Wednesday, July 22, 2009

My $0.00 worth

I have a confession to make. I hadn't actually read Chris Anderson's book before discussing a review of it.

I was OK with that because, judging from Gladwell's review, I've already seen the basic thesis put forth, and because I didn't see any pressing need to buy a book about how everything is going to be free.

But just in case, I just read a shorter version of the same spiel, appearing online in Wired. On the one hand, it's more tightly reasoned than the strawman version that forms in one's head in the absence of the original item (for example, Anderson has of course heard of King Gillette). On the other hand, I still side with Gladwell on this one, and it doesn't seem likely that anything in the book but not the article would change that opinion.

The main beefs I have with the argument are:

Free stuff is not a new idea. Anderson acknowledges as much. Indeed he opens with Gillette inventing the "give away the razor, sell the blades" model. But this puts the burden of proof on Anderson to show how the web is different from other historical examples.

For example, the net offers near-zero marginal cost in some contexts, but so has broadcast radio/TV. The default hypothesis is therefore that the web offers basically more of the same, albeit with localized disruptions such as occur with any technological change -- my not-so-disruptive-technology hobby horse. I simply don't see the clear-cut case that things are radically different.

There are (at least) two kinds of "free" in play here. One is "free" in the marketing sense, which really means that the cost is hidden somewhere else. Anderson gives a taxonomy of six ways this can happen, none of which seems particularly new or peculiar to the web. The other is "near-zero marginal cost," which as Gladwell points out, really means "near-zero marginal cost for part of the puzzle".

In the marketing world, there is a big psychological difference between free and cheap. In the technical world, Moore's law and its cousins provide some hope that certain costs will get exponentially close to zero, but will never actually get there. Implicit in the whole argument is the idea that near-zero costs ("free" in the second sense) enable giving things away ("free" in the first sense). But giveaway marketing doesn't depend on the inputs being free. It depends on being able to hide, defer or otherwise shift the costs. Granted, this is easier when said costs are low, but the two are definitely not the same thing.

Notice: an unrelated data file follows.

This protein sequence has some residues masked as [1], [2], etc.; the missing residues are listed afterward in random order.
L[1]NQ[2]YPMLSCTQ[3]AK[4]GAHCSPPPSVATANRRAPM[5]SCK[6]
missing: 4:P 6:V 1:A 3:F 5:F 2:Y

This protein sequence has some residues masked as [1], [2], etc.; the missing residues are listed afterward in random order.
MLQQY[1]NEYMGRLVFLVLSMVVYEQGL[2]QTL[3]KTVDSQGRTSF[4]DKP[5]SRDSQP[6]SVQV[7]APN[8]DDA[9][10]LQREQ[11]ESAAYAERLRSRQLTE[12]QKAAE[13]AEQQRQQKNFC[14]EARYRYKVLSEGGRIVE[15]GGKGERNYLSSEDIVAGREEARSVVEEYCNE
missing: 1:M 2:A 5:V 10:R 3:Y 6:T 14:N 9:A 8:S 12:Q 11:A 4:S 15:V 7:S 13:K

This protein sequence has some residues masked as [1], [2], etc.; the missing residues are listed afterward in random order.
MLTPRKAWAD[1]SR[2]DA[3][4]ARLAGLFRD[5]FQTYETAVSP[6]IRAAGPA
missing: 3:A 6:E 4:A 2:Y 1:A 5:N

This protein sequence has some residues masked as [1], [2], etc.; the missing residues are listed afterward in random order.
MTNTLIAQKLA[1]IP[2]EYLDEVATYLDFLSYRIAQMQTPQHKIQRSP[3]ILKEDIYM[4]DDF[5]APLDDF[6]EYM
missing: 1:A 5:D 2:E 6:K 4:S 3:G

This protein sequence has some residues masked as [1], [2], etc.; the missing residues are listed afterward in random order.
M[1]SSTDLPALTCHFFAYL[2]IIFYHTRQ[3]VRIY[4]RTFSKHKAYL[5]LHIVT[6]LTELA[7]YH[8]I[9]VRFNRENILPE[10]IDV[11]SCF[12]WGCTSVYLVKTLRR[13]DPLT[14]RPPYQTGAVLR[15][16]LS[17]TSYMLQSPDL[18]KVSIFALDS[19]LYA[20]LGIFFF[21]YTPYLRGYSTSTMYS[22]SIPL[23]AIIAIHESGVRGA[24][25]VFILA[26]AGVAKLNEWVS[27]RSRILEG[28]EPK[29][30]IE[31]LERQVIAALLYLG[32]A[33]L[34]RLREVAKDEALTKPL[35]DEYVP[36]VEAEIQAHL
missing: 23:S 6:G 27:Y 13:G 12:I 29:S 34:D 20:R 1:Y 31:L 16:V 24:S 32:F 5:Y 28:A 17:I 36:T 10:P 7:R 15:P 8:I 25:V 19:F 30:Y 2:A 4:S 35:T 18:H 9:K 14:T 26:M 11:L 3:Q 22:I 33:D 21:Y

Moore's law doesn't apply to everything. When disk space starts getting tight -- yes, it still happens -- it's traditional for development to complain to IT. "C'mon ... you can get a terabyte for a hundred bucks these days. What's the holdup?" The holdup is that the cost of the disk drive is only part of the cost of the storage. Time spent ordering and installing the drive costs something. Adjusting the various administrative parameters/scripts/whatever costs something. Ideally not much, but something.

Google and company have found ways to reduce those costs, too, making it attractive to move storage out "into the cloud". But such a move costs time and disruption. Once you're in the cloud, some of the administrative costs go away, but some don't. New costs might even arise from not being able to just go look at the hardware. Ideally not much, but something.

All the while certain costs are tending asymptotically toward zero, there's generally something in the system resistant or immune to the trend. A big something in many cases is the content -- the movie, song, text or whatever that's being conveyed at near-zero cost. Content costs to produce and the money has to come from somewhere. If it doesn't, some content just won't get produced (rest assured, dear reader, that this blog is definitely not that sort of content).

Gladwell's point about electricity too free to meter, that the important question is why this didn't and couldn't happen, is dead on.

Ah, the irony. It's easy to nitpick, but to me it seems more than curious that an author arguing that prices are going inevitably to zero should choose a good old-fashioned hardback book, and not a particularly cheap one, as a medium [hmm ... have I beaten that point into the ground yet?]. Likewise, if digital technology has driven costs of movies and such to near zero, how can one cite a $15 DVD as a loss leader?

If "[b]roadcast commercials and print display ads have given way to a blizzard of new Web-based ad formats", why am I still bombarded with broadcast commercials and print display ads, not to mention billboards, signage and, for that matter, junk mail? One could argue that "given way" is just a figure of speech here, execpt that it clearly fits an overall pattern of claims that the web has supplanted the old order. Calling out more clearly when the web has and hasn't actually supplanted older forms might have been tedious, but might also have been instructive.

In sum, while I don't dispute that hardware and bandwidth getting cheaper and that this is bound to have some economic effect, and while I agree that the web has had and will continue to have some disruptive effects, I remain deeply skeptical of claims that the web is bound to revolutionize business or economics.

If the claim is merely that the web will cause an increase in various forms of freebie marketing, that's a testable hypothesis and one that, in my own shaky estimation, might well be confirmed. However, I don't get the impression that this sort of gradualism is what the headline "Free! Why $0.00 Is the Future of Business" is trying to convey.

That's all the virtual ink I care to spill on Free: ... at least for the time being. On to something more geekly now, I hope.

[Seven years on, it's pretty clear this has come and gone ... maybe long enough gone that someone will bring it back soon --D.H. Jan 2016]

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